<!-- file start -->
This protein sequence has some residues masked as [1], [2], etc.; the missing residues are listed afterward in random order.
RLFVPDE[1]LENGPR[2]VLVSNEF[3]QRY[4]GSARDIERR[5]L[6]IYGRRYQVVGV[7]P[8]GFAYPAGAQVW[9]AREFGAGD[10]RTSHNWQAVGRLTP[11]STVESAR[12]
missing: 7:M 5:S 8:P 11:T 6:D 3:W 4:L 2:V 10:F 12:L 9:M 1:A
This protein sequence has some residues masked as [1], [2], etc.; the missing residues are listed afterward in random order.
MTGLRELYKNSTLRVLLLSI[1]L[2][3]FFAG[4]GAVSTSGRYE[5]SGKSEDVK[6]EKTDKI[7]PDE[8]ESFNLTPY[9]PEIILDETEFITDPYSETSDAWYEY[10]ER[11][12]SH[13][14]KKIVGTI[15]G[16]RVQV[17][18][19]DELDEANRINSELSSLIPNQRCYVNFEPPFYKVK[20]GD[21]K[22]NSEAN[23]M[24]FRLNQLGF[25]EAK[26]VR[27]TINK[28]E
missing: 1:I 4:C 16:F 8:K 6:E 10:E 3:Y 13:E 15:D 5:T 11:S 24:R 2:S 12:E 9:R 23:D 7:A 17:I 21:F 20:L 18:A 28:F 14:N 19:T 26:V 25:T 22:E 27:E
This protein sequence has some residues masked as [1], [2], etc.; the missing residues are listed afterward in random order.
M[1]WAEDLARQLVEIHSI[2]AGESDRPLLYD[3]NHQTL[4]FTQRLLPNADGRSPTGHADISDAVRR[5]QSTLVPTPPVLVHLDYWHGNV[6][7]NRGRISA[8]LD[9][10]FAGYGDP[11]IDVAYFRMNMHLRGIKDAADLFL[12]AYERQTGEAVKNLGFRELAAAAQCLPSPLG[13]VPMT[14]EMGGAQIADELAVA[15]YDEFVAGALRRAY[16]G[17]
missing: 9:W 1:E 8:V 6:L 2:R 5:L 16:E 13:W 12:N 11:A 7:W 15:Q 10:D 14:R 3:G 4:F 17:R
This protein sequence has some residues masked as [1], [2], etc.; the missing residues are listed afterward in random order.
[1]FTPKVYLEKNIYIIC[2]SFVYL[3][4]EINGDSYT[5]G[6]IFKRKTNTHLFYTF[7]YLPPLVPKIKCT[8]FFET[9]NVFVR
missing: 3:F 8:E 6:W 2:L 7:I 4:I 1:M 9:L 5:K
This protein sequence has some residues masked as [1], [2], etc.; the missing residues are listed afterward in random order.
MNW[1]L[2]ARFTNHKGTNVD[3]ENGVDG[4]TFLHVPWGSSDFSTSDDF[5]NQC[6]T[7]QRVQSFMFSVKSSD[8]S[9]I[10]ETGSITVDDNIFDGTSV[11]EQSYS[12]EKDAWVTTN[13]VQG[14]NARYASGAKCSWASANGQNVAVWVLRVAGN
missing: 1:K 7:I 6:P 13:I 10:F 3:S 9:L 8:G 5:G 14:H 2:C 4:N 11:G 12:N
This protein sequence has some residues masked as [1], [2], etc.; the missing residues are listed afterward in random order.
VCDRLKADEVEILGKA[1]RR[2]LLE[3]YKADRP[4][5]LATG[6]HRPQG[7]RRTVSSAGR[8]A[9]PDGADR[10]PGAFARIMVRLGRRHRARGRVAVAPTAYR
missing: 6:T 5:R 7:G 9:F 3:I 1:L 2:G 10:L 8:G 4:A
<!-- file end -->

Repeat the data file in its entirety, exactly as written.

This protein sequence has some residues masked as [1], [2], etc.; the missing residues are listed afterward in random order.
RLFVPDE[1]LENGPR[2]VLVSNEF[3]QRY[4]GSARDIERR[5]L[6]IYGRRYQVVGV[7]P[8]GFAYPAGAQVW[9]AREFGAGD[10]RTSHNWQAVGRLTP[11]STVESAR[12]
missing: 7:M 5:S 8:P 11:T 6:D 3:W 4:L 2:V 10:F 12:L 9:M 1:A
This protein sequence has some residues masked as [1], [2], etc.; the missing residues are listed afterward in random order.
MTGLRELYKNSTLRVLLLSI[1]L[2][3]FFAG[4]GAVSTSGRYE[5]SGKSEDVK[6]EKTDKI[7]PDE[8]ESFNLTPY[9]PEIILDETEFITDPYSETSDAWYEY[10]ER[11][12]SH[13][14]KKIVGTI[15]G[16]RVQV[17][18][19]DELDEANRINSELSSLIPNQRCYVNFEPPFYKVK[20]GD[21]K[22]NSEAN[23]M[24]FRLNQLGF[25]EAK[26]VR[27]TINK[28]E
missing: 1:I 4:C 16:F 8:K 6:E 10:E 3:Y 13:E 15:D 5:T 11:S 24:R 2:S 12:E 9:R 23:D 7:A 17:I 21:F 20:L 18:A 28:F 14:N 19:T 26:V 25:T 22:E 27:E
This protein sequence has some residues masked as [1], [2], etc.; the missing residues are listed afterward in random order.
M[1]WAEDLARQLVEIHSI[2]AGESDRPLLYD[3]NHQTL[4]FTQRLLPNADGRSPTGHADISDAVRR[5]QSTLVPTPPVLVHLDYWHGNV[6][7]NRGRISA[8]LD[9][10]FAGYGDP[11]IDVAYFRMNMHLRGIKDAADLFL[12]AYERQTGEAVKNLGFRELAAAAQCLPSPLG[13]VPMT[14]EMGGAQIADELAVA[15]YDEFVAGALRRAY[16]G[17]
missing: 9:W 1:E 8:V 6:L 2:R 5:L 16:E 13:W 12:N 11:A 7:W 15:Q 10:D 14:R 3:G 4:F 17:R
This protein sequence has some residues masked as [1], [2], etc.; the missing residues are listed afterward in random order.
[1]FTPKVYLEKNIYIIC[2]SFVYL[3][4]EINGDSYT[5]G[6]IFKRKTNTHLFYTF[7]YLPPLVPKIKCT[8]FFET[9]NVFVR
missing: 3:F 8:E 6:W 2:L 7:I 4:I 1:M 9:L 5:K
This protein sequence has some residues masked as [1], [2], etc.; the missing residues are listed afterward in random order.
MNW[1]L[2]ARFTNHKGTNVD[3]ENGVDG[4]TFLHVPWGSSDFSTSDDF[5]NQC[6]T[7]QRVQSFMFSVKSSD[8]S[9]I[10]ETGSITVDDNIFDGTSV[11]EQSYS[12]EKDAWVTTN[13]VQG[14]NARYASGAKCSWASANGQNVAVWVLRVAGN
missing: 1:K 7:I 6:P 13:I 10:F 3:S 9:L 8:G 5:G 14:H 2:C 4:N 11:G 12:N
This protein sequence has some residues masked as [1], [2], etc.; the missing residues are listed afterward in random order.
VCDRLKADEVEILGKA[1]RR[2]LLE[3]YKADRP[4][5]LATG[6]HRPQG[7]RRTVSSAGR[8]A[9]PDGADR[10]PGAFARIMVRLGRRHRARGRVAVAPTAYR
missing: 6:T 5:R 7:G 9:F 3:I 1:L 2:G 10:L 8:G 4:A